YAKIMA, Wash. -- While beer fans flocked to Yakima to celebrate Fresh Hop Week, state inspectors have quietly been working overtime to grade all the hops harvested in the region.
Brewers want high quality hop cones — the sticky female flowers full of flavorful and bitter compounds — and they don’t want to see seeds, leaves, or stems mixed in. So a state Department of Agriculture inspection team takes samples from every sale lot of hops to assess the purity.
Thousands of samples — each extracted by punching a soup can-sized hole into a bale of hay — are processed by the lab every day in September and early October.
“We’re seeing every hop grown in Washington coming through here,” said inspection program manager Chris Wiseman.
They also inspect some of the hops grown in Idaho and Oregon that are trucked into Yakima for sale, she added.
Given that Northwest growers are expected to harvest a record 91.8 million pounds of hops this year, that’s a lot of work. Inspectors collect samples from 10 percent of the 200-pound bales in every lot of hops and bring those “cores” back to the WSDA lab in downtown Yakima.
The lab also looks for pesticide residue on food and analyzes animal feed and fertilizer samples, but every fall, hop grading takes over and the department hires dozens of temporary workers to collect and check samples of the fragrant flowers.
The samples for each lot are mixed together and workers pull out any foreign material, like a piece of rope, before measuring small portions that will be analyzed for the presence of leaves and seeds, which brewers don’t want to buy mixed in with their flower cones.
To separate out the tiny seeds, Wiseman puts a sample of the hops in an oven to dry. Then she grinds the dry hops through a sieve, which the turns cones into dust and leaves just the firm seeds and cones’ central spines. Then, she counts seeds by hand.
“Hops are sticky, so we dry it out so it’s easier for the seeds to fall out,” Wiseman said. “For a really good grade, you don’t want to see a seed in here.”
Brewers prefer seedless female cones, but seeds indicate that male hop plants are also present in the fields to fertilize the female flowers.
After Wiseman pulls about a dozen seeds from a roasted, ground sample, she weights them. Trace amounts, less than 1 percent of the hops by weight, are rounded down to zero, the ideal score, she said.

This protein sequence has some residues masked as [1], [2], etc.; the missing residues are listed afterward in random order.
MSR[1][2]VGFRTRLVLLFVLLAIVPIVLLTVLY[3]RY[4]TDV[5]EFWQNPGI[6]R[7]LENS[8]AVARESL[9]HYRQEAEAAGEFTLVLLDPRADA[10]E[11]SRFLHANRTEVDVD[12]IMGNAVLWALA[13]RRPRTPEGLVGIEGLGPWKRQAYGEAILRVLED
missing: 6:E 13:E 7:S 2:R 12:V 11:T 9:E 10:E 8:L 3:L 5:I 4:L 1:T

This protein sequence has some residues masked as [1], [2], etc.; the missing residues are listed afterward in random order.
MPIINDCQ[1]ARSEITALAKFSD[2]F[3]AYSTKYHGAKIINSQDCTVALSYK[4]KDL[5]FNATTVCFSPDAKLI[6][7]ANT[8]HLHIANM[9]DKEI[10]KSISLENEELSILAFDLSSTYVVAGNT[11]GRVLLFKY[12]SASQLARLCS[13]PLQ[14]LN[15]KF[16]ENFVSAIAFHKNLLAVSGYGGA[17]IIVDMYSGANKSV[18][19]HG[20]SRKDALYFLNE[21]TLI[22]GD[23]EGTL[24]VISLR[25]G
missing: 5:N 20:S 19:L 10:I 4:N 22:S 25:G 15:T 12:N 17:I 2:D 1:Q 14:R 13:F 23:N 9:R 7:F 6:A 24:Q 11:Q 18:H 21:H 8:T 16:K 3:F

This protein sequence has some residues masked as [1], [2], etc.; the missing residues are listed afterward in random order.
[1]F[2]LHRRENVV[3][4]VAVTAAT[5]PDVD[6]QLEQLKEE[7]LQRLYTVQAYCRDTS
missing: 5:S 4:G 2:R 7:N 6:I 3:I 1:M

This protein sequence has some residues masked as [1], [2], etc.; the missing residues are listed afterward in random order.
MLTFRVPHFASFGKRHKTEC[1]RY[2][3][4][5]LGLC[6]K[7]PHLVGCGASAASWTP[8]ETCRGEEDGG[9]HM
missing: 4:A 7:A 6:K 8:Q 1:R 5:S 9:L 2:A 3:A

All the samples moving through the lab carry barcodes, and when Wiseman scans the code and weighs the seed sample, the results are emailed directly to the grower.
Another fresh sample is checked for leaves and stems. The leaf bits and hop cones are green, but with a careful eye and tweezers, Wiseman pulls out a few darker green pieces. They’ll also be weighed.
Unlike apples or cherries, which have categorical grades, the inspection report on the hops just provides percentages. Zero percent seeds and 1 percent leaves and stems, for example, would be pretty good and will bring a better price than bales with higher percentages.
An extra sample is kept in the lab’s giant cooler for 15 days in case the grower wants to challenge the test results, Wiseman said.
The program is funded by a $1.25 inspection fee assessed on every bale of hops. Some growers opt to have the WSDA program assess the bitterness value of their hops as well.
Bitterness value, or B.V. in the industry, is a measurement of the alpha acids that give hops their characteristic bitter flavors, said Mike Firman, the manager of the WSDA lab in Yakima.
To test those acid levels, technicians grind the hop cones into a fine powder and mix them with a solvent that extracts the bitter compounds. Results range from 5 percent B.V. for aroma variety hops that are used more for flavor than bitterness to about 20 percent B.V. for alpha variety hops.
Most hop dealers do their own lab testing as well, but Firman said growers benefit from having the option to have the state lab do the tests.
“Basically, we’re the neutral referee, and growers want that because contract price is strongly influenced by B.V.,” Firman said.
Most of this season’s harvest has already moved through the lab, Wiseman said, but she expects they have about another busy week left before all the region’s hops are out of the fields and into the warehouses waiting for brewers.
• Kate Prengaman can be reached at 509-577-7674 or at firstname.lastname@example.org. Follow her on twitter @kprengaman.
Comments are now closed on this article.
Comments can only be made on article within the first 3 days of publication.